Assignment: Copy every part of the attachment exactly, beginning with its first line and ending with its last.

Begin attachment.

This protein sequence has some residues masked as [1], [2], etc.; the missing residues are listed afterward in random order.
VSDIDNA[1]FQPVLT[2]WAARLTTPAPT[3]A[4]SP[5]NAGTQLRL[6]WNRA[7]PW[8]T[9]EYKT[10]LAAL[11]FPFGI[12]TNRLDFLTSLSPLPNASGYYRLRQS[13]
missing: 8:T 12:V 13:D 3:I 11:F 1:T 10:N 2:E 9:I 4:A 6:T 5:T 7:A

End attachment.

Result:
This protein sequence has some residues masked as [1], [2], etc.; the missing residues are listed afterward in random order.
VSDIDNA[1]FQPVLT[2]WAARLTTPAPT[3]A[4]SP[5]NAGTQLRL[6]WNRA[7]PW[8]T[9]EYKT[10]LAAL[11]FPFGI[12]TNRLDFLTSLSPLPNASGYYRLRQS[13]
missing: 8:T 12:V 13:D 3:I 11:F 1:T 10:N 2:E 9:I 4:A 6:T 5:T 7:A